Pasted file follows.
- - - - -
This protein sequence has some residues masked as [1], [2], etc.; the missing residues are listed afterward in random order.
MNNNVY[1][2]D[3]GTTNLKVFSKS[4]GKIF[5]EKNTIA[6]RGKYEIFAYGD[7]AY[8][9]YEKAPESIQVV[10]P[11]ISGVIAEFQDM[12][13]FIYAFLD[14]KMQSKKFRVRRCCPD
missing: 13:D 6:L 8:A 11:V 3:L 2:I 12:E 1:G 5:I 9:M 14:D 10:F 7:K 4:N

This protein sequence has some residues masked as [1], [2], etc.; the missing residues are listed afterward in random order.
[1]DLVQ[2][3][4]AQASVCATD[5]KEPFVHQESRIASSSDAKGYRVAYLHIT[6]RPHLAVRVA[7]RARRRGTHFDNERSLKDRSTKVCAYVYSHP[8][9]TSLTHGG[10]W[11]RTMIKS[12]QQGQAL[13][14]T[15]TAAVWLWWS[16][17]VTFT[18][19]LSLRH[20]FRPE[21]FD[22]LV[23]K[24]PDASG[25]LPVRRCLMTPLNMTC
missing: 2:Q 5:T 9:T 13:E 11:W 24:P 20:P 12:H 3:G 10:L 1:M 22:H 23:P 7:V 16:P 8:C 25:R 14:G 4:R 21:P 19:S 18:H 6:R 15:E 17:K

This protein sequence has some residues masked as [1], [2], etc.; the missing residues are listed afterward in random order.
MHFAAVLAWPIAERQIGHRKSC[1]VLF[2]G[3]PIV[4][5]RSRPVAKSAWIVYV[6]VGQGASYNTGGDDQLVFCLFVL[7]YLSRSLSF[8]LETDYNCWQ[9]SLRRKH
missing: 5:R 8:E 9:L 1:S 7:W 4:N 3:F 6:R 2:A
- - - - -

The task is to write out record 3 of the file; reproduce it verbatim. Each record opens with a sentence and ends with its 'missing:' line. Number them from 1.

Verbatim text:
This protein sequence has some residues masked as [1], [2], etc.; the missing residues are listed afterward in random order.
MHFAAVLAWPIAERQIGHRKSC[1]VLF[2]G[3]PIV[4][5]RSRPVAKSAWIVYV[6]VGQGASYNTGGDDQLVFCLFVL[7]YLSRSLSF[8]LETDYNCWQ[9]SLRRKH
missing: 5:R 8:E 9:L 1:S 7:W 4:N 3:F 6:R 2:A